[ Login ]   [ Register ]

Ledbury finds better fit on Broad Street

Michael Thompson June 1, 2016 1

A rendering of Ledbury's new building.

A rendering of Ledbury’s new building.

With the lease expiring at its longtime Shockoe Bottom headquarters, a homegrown shirtmaker is stepping into a downtown property owned by the Ukrops.

Ledbury signed a lease this month to relocate its home base and flagship retail shop to three floors at 315 W. Broad St. The 7-year-old menswear brand plans to move into the 11,700-square-foot space by September.

Paul Trible, Ledbury’s CEO, said the first floor will house a 2,000-square-foot storefront and the other two floors will be used as offices for 35 employees. He said the move to West Broad Street near newly minted restaurants like Antler and Fin and the just completed Quirk Hotel was attractive because it meant joining what he called the area’s “resurgence.”

Trible and cofounder Paul Watson.

Trible and cofounder Paul Watson.

“We’re planning on calling that home for the long term,” Trible said. “We’ve always been attracted to the downtown Broad Street corridor.”

Trible, 35, said the Shockoe Bottom storefront at 117 S. 14th St., where Ledbury opened about five years ago, will close Aug 31. The company’s recently opened Georgetown storefront and the Ledbury Creery Workshop at 5710 Patterson Ave. will stay open. The West End storefront’s production workshop will move to the new downtown space.

The new West Broad Street storefront will have a private made-to-measure lounge, outdoor courtyard, a 10-space parking lot and bespoke workshop.

SMBW is doing the design work for Ledbury, Commonwealth Construction Management is handling renovations, which have already begun, and Robert McCann is the project manager.

Ledbury’s new home has been owned by the Ukrop family since the 1990s, according to Ted Ukrop. The building is a block west from Quirk Hotel, a venture led by Ukrop and his spouse Katie Ukrop.

He said he and broker Christian Kiniry of Bank Street Advisors have been in talks with Ledbury for more than a year about leasing the space.

“I think they’ll be good for the hotel and existing businesses to make it more of a shopping destination,” Ukrop said of Ledbury.

Ukrop said in the past the property at 315 W. Broad St. has been used for apartments for VCU students and retail space on the ground floor. The storefront was most recently home to Release the Hounds, a marketing firm, that moved a few doors down on West Broad Street to another Ukrop-owned property.

Ledbury will have at least one co-tenant in the building.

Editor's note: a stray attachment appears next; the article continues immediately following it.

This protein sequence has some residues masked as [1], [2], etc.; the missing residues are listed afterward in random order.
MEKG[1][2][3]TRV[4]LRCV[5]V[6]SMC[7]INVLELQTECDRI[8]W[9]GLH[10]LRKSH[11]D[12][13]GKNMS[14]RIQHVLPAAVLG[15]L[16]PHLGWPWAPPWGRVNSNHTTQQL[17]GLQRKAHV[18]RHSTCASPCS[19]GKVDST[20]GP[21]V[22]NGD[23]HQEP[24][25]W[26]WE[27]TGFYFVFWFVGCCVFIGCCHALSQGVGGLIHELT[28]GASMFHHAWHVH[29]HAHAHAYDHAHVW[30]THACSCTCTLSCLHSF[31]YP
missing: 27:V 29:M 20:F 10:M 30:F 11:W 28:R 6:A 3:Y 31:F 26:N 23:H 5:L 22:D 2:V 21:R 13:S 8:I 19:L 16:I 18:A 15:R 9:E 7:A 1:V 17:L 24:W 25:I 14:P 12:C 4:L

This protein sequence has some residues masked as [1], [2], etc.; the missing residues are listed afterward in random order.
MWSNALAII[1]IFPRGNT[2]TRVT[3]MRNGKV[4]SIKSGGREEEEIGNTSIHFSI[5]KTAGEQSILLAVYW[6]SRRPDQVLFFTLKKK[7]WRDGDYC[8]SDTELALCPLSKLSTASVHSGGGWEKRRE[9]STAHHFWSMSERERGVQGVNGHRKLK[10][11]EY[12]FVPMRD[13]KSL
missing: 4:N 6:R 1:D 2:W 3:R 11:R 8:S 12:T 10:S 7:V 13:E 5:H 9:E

Ledbury will have at least one co-tenant in the building.

Ukrop said he has an office tenant lined up for the fourth floor of 315 W. Broad St. but he wasn’t ready to say who. He also said a new tenant is in the works for the old Quirk Gallery space at 311 W. Broad St.

“The idea is to continue to make Broad Street a destination,” he said.

The idea is well past the brainstorming stage. VCU’s Institute for Contemporary Art is a $35 million project taking shape at the corner of West Broad and North Belvidere streets. South of the ICA along North Belvidere, local businessman Steve Uphoff has plans for a high-rise apartment building.

Ledbury got its start in 2009 as an online business selling high-end men’s dress shirts. Since then the company still mostly sells shirts online at prices between $74 and $165, and has added other products like blazers, pants and ties. Ledbury has also gotten onto other retailers’ store shelves with more than 100 wholesale accounts across the U.S. Trible said he expects Ledbury will sell more than 100,000 shirts in 2016.

“It’s made us a more complete business,” Trible said of Ledbury’s additions to its inventory. “Now, it’s time to focus on the recent expansion.”

Trible said Ledbury is considering opening another store either in Atlanta or Charlotte in 2017.

“I think it will probably be in a Southern market,” he said.

Editor's Picks

One Comment »

  1. Robbert Cobbs June 7, 2016 at 2:58 am - Reply

    Ledbury portrays a best example that every city and every market is different. Plan your business according to the nature of the buyers and not according to the general strategy.

Leave A Response »

Please use your real, full name (first and last) and a valid email address to foster a more civil discussion. Comments without first and last name may not be approved.


We encourage active participation in our online community, but we reserve the right to remove any off topic or inappropriate comments.